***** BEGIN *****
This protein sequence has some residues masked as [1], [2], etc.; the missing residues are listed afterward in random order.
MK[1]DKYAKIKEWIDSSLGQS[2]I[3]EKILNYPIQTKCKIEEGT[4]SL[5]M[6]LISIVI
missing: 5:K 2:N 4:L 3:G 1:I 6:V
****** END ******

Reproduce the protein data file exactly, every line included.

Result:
This protein sequence has some residues masked as [1], [2], etc.; the missing residues are listed afterward in random order.
MK[1]DKYAKIKEWIDSSLGQS[2]I[3]EKILNYPIQTKCKIEEGT[4]SL[5]M[6]LISIVI
missing: 5:K 2:N 4:L 3:G 1:I 6:V